23. The counterpulsation device as in claim 17, wherein a sum thickness of the flexible surface layer, flexible bladder section, and flexible liner layer is between 0.1 and 3.0 inches at the thickest point.
24. The counterpulsation device as in claim 17, wherein a cuff width is in the range of 1.0 and 20.0 inches.
25. The counterpulsation device as in claim 17, wherein length of the cuff is in the range of 4.0 and 40.0 inches.
26. The counterpulsation device as in claim 17, wherein a diameter of an affixed actuator cuff as measured from said flexible liner layer is in the range of 1.0 and 12.0 inches.
27. The counterpulsation device as in claim 17 wherein the flexible bladder section further comprises a plurality of bladder subsections with a plurality empty cavities between each said subsection.
28. The counterpulsation device as described in claim 15 wherein each of said actuator cuffs further comprises:
a. a separate upper section and separate lower section adapted for connection with one another;
b. said upper and lower sections each having a flexible bladder section contiguous with a flexible surface layer on a first side of said flexible bladder section and contiguous with a flexible liner layer on a second side of said flexible bladder section;
c. a plurality of actuator units fixed at the ends of said upper section on a surface of the flexible surface layer opposite said flexible bladder;
d. an actuator attachment situated within each of said actuator units;
e. a plurality of tension strap attachments fixed at opposite ends of the lower section and on a surface of the flexible surface layer opposite the flexible bladder layer; and,
f. a plurality of cuff connectors which attach at one strap end to the tension strap attachments, and which have an opposite end adapted for receipt by said actuator attachments.
29. The counterpulsation device as described in claim 28 wherein said actuator units and wherein said tension strap attachments have tension spread footings.
30. The counterpulsation device as in claim 28, wherein said flexible surface layer of the lower section decreases in thickness at a stepped point, along the entire width of both ends of said lower section to form an overlap section;
the overlap section is followed by a tapered end where the thickness of the flexible surface layer decreases to a point.
31. The counterpulsation device as in claim 28, wherein the flexible surface layer of the upper section is tapered at opposite ends to a narrow thickness along the entire width of said ends defining an abrupt taper;
said abrupt taper beginning at each end at a point beyond contact with the flexible bladder section.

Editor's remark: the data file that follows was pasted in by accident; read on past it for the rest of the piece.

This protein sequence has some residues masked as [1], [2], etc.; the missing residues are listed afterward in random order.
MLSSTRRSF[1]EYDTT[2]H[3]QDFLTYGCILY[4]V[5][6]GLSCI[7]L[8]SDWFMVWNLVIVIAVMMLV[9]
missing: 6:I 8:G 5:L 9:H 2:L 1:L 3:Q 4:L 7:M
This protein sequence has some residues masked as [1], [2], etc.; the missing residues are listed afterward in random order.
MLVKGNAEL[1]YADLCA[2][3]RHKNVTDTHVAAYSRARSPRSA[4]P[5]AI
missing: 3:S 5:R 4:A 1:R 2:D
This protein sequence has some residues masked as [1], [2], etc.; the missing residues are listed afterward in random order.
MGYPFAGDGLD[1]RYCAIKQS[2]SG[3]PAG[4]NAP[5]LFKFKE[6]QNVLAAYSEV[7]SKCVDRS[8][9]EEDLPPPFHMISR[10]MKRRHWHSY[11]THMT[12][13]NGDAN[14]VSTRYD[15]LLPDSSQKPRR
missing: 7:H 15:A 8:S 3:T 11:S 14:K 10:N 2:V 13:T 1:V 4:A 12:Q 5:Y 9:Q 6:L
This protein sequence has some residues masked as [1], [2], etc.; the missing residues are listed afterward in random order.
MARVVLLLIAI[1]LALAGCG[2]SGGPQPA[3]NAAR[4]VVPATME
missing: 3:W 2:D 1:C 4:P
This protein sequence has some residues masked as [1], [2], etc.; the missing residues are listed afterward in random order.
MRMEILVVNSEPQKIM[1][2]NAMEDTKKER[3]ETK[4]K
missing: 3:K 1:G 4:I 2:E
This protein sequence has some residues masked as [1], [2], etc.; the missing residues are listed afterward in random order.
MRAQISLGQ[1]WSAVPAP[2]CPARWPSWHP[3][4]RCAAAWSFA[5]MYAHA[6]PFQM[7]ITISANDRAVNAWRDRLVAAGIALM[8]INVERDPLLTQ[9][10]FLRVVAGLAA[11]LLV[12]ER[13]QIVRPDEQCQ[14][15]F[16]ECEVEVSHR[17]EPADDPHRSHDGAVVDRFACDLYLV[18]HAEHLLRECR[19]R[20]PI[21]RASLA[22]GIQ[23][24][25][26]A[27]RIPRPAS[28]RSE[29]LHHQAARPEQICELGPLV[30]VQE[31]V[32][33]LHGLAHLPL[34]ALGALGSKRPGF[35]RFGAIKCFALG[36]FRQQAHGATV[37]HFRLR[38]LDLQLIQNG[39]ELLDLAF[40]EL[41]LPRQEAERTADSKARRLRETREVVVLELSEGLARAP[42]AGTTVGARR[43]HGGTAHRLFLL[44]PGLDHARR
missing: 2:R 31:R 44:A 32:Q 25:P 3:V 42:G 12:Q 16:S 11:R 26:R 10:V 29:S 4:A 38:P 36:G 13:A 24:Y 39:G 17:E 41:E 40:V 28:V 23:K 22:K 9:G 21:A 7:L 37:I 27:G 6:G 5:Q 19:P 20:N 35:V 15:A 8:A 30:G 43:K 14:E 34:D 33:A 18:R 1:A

32. A counterpulsation device as in claim 28, wherein the flexible liner layer is chosen from the group consisting essentially of teflon, plastic, nylon, or aramid.
33. The counterpulsation device as in claim 28, wherein the flexible surface layer is chosen from the group consisting essentially of kevlar, plastic, nylon, or aramid.
34. The counterpulsation device as in claim 28, wherein said cuff connectors are synthetic material having both a layer of tiny hooks and a complementary layer of a clinging pile;
said two layers of material can be pulled apart or pressed together for easy fastening and unfastening, and for looping attachment of the actuator cuff.
35. A counterpulsation device as in claim 28, wherein a thickness of the upper and lower sections are each, including on each, the flexible surface layer, flexible bladder section, and flexible liner layer, in the range of 0.1 and 3.0 inches at a thickest point.
36. A counterpulsation device as in claim 28, wherein a longest width of the upper section is between 2.0 and 20.0 inches and wherein a longest length of the upper section is in the range of 5.0 and 30.0 inches.
37. A counterpulsation device as in claim 28, wherein a longest width of the lower section is between 2.0 and 20.0 inches and wherein a longest length of the lower section is in the range of 10.0 and 40.0 inches.
Description
BACKGROUND OF THE INVENTION & RELATED ART

There are a variety of medical conditions in which the heart cannot pump enough blood to meet the body's normal requirements for nutrients and oxygen. Congestive heart failure is one condition in which the heart cannot pump enough blood to meet the needs of the body's other organs. Cardiac output can be too low for a variety of reasons, including coronary artery disease, endocarditis and myocarditis, diabetes, obesity, past heart attacks, high blood pressure, congenital defects, valve disease, or thyroid disease, to name a few. Where cardiac output slows, blood returning to the heart through veins can back up, causing fluid build up in the tissues. When cardiac output is too low, the body may take compensatory action including retention of salt by the kidneys. In response to salt retention, the body may retain greater quantities of water to balance sodium, and excess fluids can escape from the circulatory system causing edema (swelling) in other parts of the body. Edema is one of many complications arising from reduced cardiac output and congestive heart failure. The present invention is useful in treating edema, congestive heart failure and reduced cardiac output. Coronary artery disease is another condition that results in insufficient quantities of blood being pumped. Angina pectoris is a condition resulting from coronary artery disease. The present invention is useful in treating both coronary artery disease and angina pectoris.